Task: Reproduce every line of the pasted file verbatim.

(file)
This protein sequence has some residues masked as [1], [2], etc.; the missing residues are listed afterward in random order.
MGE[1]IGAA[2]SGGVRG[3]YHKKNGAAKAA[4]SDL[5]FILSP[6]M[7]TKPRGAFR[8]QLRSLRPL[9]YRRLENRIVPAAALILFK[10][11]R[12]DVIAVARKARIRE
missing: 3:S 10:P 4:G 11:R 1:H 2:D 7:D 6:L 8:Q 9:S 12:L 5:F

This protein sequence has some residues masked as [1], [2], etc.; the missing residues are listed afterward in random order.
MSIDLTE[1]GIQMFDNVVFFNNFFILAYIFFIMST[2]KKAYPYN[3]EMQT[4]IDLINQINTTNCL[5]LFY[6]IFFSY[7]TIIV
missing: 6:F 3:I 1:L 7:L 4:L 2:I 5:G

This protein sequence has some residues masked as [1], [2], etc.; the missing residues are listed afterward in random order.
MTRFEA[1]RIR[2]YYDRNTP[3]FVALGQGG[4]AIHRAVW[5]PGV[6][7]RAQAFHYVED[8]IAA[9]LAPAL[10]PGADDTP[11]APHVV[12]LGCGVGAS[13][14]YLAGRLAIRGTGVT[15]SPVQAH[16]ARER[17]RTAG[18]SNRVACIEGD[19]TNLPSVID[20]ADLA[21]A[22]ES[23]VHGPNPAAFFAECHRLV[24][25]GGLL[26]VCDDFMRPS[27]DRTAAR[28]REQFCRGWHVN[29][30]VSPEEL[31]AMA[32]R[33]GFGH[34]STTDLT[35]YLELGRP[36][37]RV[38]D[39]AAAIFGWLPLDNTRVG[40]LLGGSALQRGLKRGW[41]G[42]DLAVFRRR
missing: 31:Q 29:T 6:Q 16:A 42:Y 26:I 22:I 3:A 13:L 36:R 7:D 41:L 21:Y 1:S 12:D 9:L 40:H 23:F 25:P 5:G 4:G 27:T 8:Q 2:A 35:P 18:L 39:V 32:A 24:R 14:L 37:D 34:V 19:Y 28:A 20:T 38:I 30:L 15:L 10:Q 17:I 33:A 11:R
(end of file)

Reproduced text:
This protein sequence has some residues masked as [1], [2], etc.; the missing residues are listed afterward in random order.
MGE[1]IGAA[2]SGGVRG[3]YHKKNGAAKAA[4]SDL[5]FILSP[6]M[7]TKPRGAFR[8]QLRSLRPL[9]YRRLENRIVPAAALILFK[10][11]R[12]DVIAVARKARIRE
missing: 3:S 10:P 4:G 11:R 1:H 2:D 7:D 6:L 8:Q 9:S 12:L 5:F

This protein sequence has some residues masked as [1], [2], etc.; the missing residues are listed afterward in random order.
MSIDLTE[1]GIQMFDNVVFFNNFFILAYIFFIMST[2]KKAYPYN[3]EMQT[4]IDLINQINTTNCL[5]LFY[6]IFFSY[7]TIIV
missing: 6:F 3:I 1:L 7:L 4:L 2:I 5:G

This protein sequence has some residues masked as [1], [2], etc.; the missing residues are listed afterward in random order.
MTRFEA[1]RIR[2]YYDRNTP[3]FVALGQGG[4]AIHRAVW[5]PGV[6][7]RAQAFHYVED[8]IAA[9]LAPAL[10]PGADDTP[11]APHVV[12]LGCGVGAS[13][14]YLAGRLAIRGTGVT[15]SPVQAH[16]ARER[17]RTAG[18]SNRVACIEGD[19]TNLPSVID[20]ADLA[21]A[22]ES[23]VHGPNPAAFFAECHRLV[24][25]GGLL[26]VCDDFMRPS[27]DRTAAR[28]REQFCRGWHVN[29][30]VSPEEL[31]AMA[32]R[33]GFGH[34]STTDLT[35]YLELGRP[36][37]RV[38]D[39]AAAIFGWLPLDNTRVG[40]LLGGSALQRGLKRGW[41]G[42]DLAVFRRR
missing: 31:Q 29:T 6:Q 16:A 42:Y 26:I 22:I 3:A 13:L 36:R 7:D 41:L 21:Y 1:S 12:D 9:L 40:H 23:F 25:P 5:G 4:G 27:T 8:Q 2:A 35:P 18:L 39:V 32:A 24:R 14:L 37:D 34:V 19:Y 28:A 20:T 38:I 30:L 15:L 10:Q 17:I 33:A 11:R